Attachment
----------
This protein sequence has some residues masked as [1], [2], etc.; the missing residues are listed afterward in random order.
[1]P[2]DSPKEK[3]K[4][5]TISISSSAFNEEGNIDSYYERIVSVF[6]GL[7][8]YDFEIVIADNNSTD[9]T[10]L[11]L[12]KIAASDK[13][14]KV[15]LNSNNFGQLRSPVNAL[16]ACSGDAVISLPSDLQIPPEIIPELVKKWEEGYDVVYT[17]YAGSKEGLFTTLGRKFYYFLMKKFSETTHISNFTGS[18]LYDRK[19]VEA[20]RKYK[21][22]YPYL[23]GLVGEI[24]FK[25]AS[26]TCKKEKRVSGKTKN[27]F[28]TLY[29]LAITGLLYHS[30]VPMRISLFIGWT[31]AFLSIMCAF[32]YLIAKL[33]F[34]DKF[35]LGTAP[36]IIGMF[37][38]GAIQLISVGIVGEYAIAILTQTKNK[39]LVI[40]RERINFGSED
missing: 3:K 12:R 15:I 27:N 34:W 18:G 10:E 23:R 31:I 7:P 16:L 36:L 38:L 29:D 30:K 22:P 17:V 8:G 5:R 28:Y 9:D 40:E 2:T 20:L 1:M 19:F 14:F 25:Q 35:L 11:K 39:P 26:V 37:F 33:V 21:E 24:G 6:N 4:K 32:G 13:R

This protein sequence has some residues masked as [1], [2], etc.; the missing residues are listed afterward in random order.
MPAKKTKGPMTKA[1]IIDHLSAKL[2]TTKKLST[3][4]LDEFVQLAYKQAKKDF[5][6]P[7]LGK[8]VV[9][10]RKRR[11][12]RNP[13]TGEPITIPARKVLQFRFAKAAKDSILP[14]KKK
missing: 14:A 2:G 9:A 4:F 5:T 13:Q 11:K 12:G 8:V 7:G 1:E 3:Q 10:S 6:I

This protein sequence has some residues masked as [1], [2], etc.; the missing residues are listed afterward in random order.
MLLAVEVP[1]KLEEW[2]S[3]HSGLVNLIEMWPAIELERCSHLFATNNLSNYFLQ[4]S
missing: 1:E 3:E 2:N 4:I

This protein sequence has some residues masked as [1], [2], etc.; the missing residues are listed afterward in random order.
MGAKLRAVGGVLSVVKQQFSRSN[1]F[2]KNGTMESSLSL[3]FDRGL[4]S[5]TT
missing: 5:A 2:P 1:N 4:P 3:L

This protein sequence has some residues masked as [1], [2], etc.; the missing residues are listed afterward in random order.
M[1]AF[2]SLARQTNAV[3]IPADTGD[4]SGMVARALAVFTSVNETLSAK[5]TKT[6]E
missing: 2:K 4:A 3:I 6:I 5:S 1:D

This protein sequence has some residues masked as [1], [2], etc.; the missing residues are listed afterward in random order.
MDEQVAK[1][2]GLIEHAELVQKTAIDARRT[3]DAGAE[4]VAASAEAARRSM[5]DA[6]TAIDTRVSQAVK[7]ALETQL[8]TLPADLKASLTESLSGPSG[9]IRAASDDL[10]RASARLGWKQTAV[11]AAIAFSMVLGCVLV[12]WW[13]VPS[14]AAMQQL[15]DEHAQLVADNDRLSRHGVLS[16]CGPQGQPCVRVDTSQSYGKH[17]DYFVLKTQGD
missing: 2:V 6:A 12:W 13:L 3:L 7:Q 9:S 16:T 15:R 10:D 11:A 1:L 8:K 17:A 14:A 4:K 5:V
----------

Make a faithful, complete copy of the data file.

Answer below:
This protein sequence has some residues masked as [1], [2], etc.; the missing residues are listed afterward in random order.
[1]P[2]DSPKEK[3]K[4][5]TISISSSAFNEEGNIDSYYERIVSVF[6]GL[7][8]YDFEIVIADNNSTD[9]T[10]L[11]L[12]KIAASDK[13][14]KV[15]LNSNNFGQLRSPVNAL[16]ACSGDAVISLPSDLQIPPEIIPELVKKWEEGYDVVYT[17]YAGSKEGLFTTLGRKFYYFLMKKFSETTHISNFTGS[18]LYDRK[19]VEA[20]RKYK[21][22]YPYL[23]GLVGEI[24]FK[25]AS[26]TCKKEKRVSGKTKN[27]F[28]TLY[29]LAITGLLYHS[30]VPMRISLFIGWT[31]AFLSIMCAF[32]YLIAKL[33]F[34]DKF[35]LGTAP[36]IIGMF[37][38]GAIQLISVGIVGEYAIAILTQTKNK[39]LVI[40]RERINFGSED
missing: 3:K 12:R 15:I 27:N 34:W 18:G 10:E 23:R 31:I 7:P 16:L 36:L 38:L 29:D 30:K 22:P 17:V 8:G 5:R 28:Y 9:D 40:E 2:T 20:L 1:M 19:F 14:F 25:Q 35:L 11:K 39:P 26:V 37:F 33:V 21:E 24:G 6:N 4:K 32:G 13:R

This protein sequence has some residues masked as [1], [2], etc.; the missing residues are listed afterward in random order.
MPAKKTKGPMTKA[1]IIDHLSAKL[2]TTKKLST[3][4]LDEFVQLAYKQAKKDF[5][6]P[7]LGK[8]VV[9][10]RKRR[11][12]RNP[13]TGEPITIPARKVLQFRFAKAAKDSILP[14]KKK
missing: 14:A 2:G 9:A 4:F 5:T 13:Q 11:K 12:G 8:V 7:G 1:E 3:Q 10:S 6:I

This protein sequence has some residues masked as [1], [2], etc.; the missing residues are listed afterward in random order.
MLLAVEVP[1]KLEEW[2]S[3]HSGLVNLIEMWPAIELERCSHLFATNNLSNYFLQ[4]S
missing: 1:E 3:E 2:N 4:I

This protein sequence has some residues masked as [1], [2], etc.; the missing residues are listed afterward in random order.
MGAKLRAVGGVLSVVKQQFSRSN[1]F[2]KNGTMESSLSL[3]FDRGL[4]S[5]TT
missing: 5:A 2:P 1:N 4:P 3:L

This protein sequence has some residues masked as [1], [2], etc.; the missing residues are listed afterward in random order.
M[1]AF[2]SLARQTNAV[3]IPADTGD[4]SGMVARALAVFTSVNETLSAK[5]TKT[6]E
missing: 2:K 4:A 3:I 6:I 5:S 1:D

This protein sequence has some residues masked as [1], [2], etc.; the missing residues are listed afterward in random order.
MDEQVAK[1][2]GLIEHAELVQKTAIDARRT[3]DAGAE[4]VAASAEAARRSM[5]DA[6]TAIDTRVSQAVK[7]ALETQL[8]TLPADLKASLTESLSGPSG[9]IRAASDDL[10]RASARLGWKQTAV[11]AAIAFSMVLGCVLV[12]WW[13]VPS[14]AAMQQL[15]DEHAQLVADNDRLSRHGVLS[16]CGPQGQPCVRVDTSQSYGKH[17]DYFVLKTQGD
missing: 2:V 6:A 12:W 13:L 3:L 7:Q 9:S 16:T 15:R 10:D 11:A 1:L 8:K 17:A 14:A 4:K 5:V